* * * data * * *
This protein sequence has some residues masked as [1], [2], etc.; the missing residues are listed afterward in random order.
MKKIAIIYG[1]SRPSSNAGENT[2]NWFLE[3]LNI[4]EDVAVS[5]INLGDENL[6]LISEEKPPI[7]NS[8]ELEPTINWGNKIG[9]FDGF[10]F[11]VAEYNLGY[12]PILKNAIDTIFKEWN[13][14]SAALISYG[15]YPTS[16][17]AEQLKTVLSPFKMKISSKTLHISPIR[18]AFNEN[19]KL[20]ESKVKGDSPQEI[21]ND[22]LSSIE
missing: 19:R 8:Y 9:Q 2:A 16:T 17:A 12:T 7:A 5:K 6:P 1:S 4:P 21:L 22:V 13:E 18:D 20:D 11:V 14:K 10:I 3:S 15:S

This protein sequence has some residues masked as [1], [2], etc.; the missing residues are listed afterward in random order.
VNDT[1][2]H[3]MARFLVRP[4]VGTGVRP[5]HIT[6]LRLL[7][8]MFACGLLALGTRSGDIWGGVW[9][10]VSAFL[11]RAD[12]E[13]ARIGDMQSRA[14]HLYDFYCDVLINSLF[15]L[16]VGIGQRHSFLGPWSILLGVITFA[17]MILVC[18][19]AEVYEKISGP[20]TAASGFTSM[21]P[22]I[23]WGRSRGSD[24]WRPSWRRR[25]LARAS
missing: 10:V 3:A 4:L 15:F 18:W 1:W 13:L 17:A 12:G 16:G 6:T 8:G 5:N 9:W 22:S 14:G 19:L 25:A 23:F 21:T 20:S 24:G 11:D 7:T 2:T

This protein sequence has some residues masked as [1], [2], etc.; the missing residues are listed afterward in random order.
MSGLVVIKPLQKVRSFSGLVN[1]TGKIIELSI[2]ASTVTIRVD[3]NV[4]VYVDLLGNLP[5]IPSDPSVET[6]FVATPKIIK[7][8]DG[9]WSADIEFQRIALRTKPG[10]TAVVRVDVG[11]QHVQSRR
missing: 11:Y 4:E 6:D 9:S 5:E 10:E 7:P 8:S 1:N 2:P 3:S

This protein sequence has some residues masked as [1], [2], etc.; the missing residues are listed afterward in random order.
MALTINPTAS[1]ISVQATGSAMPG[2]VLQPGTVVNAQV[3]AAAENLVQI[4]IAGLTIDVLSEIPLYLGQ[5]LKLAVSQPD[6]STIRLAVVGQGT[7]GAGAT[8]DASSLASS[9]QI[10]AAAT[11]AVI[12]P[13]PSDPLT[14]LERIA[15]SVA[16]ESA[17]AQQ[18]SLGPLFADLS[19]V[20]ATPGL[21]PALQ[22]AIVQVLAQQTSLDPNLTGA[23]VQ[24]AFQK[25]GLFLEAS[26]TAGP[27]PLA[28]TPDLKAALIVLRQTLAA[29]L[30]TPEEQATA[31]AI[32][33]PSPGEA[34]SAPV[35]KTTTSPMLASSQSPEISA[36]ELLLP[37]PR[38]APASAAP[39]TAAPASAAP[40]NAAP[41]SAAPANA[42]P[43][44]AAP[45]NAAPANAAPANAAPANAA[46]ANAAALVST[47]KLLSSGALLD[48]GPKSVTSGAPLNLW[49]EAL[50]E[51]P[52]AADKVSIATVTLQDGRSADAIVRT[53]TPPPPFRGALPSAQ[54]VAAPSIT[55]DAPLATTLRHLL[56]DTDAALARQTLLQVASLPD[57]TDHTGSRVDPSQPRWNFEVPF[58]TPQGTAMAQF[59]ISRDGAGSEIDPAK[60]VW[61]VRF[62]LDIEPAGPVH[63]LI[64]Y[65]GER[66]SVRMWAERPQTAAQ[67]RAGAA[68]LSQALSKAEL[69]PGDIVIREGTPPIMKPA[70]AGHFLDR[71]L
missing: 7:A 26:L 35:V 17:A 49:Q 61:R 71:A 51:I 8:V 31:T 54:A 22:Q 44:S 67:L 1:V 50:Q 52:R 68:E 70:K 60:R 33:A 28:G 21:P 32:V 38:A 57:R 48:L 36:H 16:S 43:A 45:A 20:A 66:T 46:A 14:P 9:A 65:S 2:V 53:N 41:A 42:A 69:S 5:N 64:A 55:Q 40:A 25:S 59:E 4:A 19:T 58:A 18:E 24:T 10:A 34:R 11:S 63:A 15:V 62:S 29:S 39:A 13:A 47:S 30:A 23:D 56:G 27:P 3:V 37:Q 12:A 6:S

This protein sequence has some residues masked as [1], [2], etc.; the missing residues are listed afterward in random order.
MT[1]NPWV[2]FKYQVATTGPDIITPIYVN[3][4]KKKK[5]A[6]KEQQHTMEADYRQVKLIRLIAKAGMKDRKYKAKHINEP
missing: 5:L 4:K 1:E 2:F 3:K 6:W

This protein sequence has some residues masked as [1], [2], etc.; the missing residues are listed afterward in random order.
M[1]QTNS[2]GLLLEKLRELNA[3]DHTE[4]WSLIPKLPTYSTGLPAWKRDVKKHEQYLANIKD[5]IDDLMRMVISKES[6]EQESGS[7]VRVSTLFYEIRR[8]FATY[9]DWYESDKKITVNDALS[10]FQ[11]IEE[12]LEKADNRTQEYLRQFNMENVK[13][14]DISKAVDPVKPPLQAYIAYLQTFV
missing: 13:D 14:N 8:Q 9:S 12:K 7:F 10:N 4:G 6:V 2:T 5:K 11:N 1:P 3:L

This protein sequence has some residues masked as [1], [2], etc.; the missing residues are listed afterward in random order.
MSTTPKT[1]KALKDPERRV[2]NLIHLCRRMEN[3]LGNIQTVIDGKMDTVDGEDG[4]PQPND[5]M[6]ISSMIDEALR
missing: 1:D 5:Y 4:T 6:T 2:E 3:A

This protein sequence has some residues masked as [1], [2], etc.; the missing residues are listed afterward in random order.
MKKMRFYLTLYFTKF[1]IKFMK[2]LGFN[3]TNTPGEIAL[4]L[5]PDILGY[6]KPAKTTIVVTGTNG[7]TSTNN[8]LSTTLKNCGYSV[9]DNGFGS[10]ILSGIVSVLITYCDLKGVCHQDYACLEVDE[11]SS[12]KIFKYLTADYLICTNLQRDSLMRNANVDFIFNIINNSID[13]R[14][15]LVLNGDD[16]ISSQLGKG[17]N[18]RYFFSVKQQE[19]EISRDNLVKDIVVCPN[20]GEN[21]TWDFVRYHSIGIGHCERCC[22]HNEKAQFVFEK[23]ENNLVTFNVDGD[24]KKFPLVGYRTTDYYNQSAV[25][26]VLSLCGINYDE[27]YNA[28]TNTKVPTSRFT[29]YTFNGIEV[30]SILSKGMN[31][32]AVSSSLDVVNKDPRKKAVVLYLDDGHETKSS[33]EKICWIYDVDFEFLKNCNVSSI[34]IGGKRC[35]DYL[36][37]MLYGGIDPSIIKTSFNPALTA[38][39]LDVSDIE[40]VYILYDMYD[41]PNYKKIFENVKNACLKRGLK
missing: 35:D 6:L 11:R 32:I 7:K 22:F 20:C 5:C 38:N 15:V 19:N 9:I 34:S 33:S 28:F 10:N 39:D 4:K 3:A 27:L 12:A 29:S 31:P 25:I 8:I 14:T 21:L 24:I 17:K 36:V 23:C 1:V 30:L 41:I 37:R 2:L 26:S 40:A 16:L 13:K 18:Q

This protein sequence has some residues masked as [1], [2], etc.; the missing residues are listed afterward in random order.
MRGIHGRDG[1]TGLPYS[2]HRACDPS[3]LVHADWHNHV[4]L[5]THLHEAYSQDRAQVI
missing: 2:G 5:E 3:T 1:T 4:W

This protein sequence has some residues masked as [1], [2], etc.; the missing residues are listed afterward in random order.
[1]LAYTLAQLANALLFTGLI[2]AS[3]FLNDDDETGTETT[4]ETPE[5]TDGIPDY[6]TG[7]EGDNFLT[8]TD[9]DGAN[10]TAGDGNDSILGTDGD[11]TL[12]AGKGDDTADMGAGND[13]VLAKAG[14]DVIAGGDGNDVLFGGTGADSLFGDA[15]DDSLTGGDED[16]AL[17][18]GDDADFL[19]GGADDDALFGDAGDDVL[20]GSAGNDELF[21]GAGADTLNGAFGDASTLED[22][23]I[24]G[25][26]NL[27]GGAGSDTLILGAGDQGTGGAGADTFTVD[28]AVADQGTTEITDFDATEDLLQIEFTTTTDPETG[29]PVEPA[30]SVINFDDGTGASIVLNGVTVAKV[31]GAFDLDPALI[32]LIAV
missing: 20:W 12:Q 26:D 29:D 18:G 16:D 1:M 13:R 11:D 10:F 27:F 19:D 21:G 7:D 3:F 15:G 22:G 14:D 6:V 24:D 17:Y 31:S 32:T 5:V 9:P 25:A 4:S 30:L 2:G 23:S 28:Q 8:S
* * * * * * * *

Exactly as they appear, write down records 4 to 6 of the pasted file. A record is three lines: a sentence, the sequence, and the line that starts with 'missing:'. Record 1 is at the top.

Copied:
This protein sequence has some residues masked as [1], [2], etc.; the missing residues are listed afterward in random order.
MALTINPTAS[1]ISVQATGSAMPG[2]VLQPGTVVNAQV[3]AAAENLVQI[4]IAGLTIDVLSEIPLYLGQ[5]LKLAVSQPD[6]STIRLAVVGQGT[7]GAGAT[8]DASSLASS[9]QI[10]AAAT[11]AVI[12]P[13]PSDPLT[14]LERIA[15]SVA[16]ESA[17]AQQ[18]SLGPLFADLS[19]V[20]ATPGL[21]PALQ[22]AIVQVLAQQTSLDPNLTGA[23]VQ[24]AFQK[25]GLFLEAS[26]TAGP[27]PLA[28]TPDLKAALIVLRQTLAA[29]L[30]TPEEQATA[31]AI[32][33]PSPGEA[34]SAPV[35]KTTTSPMLASSQSPEISA[36]ELLLP[37]PR[38]APASAAP[39]TAAPASAAP[40]NAAP[41]SAAPANA[42]P[43][44]AAP[45]NAAPANAAPANAAPANAA[46]ANAAALVST[47]KLLSSGALLD[48]GPKSVTSGAPLNLW[49]EAL[50]E[51]P[52]AADKVSIATVTLQDGRSADAIVRT[53]TPPPPFRGALPSAQ[54]VAAPSIT[55]DAPLATTLRHLL[56]DTDAALARQTLLQVASLPD[57]TDHTGSRVDPSQPRWNFEVPF[58]TPQGTAMAQF[59]ISRDGAGSEIDPAK[60]VW[61]VRF[62]LDIEPAGPVH[63]LI[64]Y[65]GER[66]SVRMWAERPQTAAQ[67]RAGAA[68]LSQALSKAEL[69]PGDIVIREGTPPIMKPA[70]AGHFLDR[71]L
missing: 7:A 26:L 35:V 17:A 49:Q 61:R 71:A 51:I 8:V 31:T 54:A 22:Q 44:S 67:L 1:V 50:Q 52:R 68:E 70:K 60:R 33:A 28:G 21:P 32:V 38:A 57:R 48:L 36:H 16:S 43:A 45:A 20:A 66:T 46:A 14:P 9:A 65:S 2:V 53:N 41:A 42:A 69:S 5:N 64:A 55:Q 40:A 25:S 59:E 4:A 19:T 58:A 18:E 24:T 10:A 34:R 11:S 63:A 15:V 62:S 29:S 39:A 13:A 47:S 30:A 23:D 56:G 27:P 3:V 37:Q 12:A 6:S

This protein sequence has some residues masked as [1], [2], etc.; the missing residues are listed afterward in random order.
MT[1]NPWV[2]FKYQVATTGPDIITPIYVN[3][4]KKKK[5]A[6]KEQQHTMEADYRQVKLIRLIAKAGMKDRKYKAKHINEP
missing: 5:L 4:K 1:E 2:F 3:K 6:W

This protein sequence has some residues masked as [1], [2], etc.; the missing residues are listed afterward in random order.
M[1]QTNS[2]GLLLEKLRELNA[3]DHTE[4]WSLIPKLPTYSTGLPAWKRDVKKHEQYLANIKD[5]IDDLMRMVISKES[6]EQESGS[7]VRVSTLFYEIRR[8]FATY[9]DWYESDKKITVNDALS[10]FQ[11]IEE[12]LEKADNRTQEYLRQFNMENVK[13][14]DISKAVDPVKPPLQAYIAYLQTFV
missing: 13:D 14:N 8:Q 9:S 12:K 7:F 10:N 4:G 6:V 2:T 5:K 11:N 1:P 3:L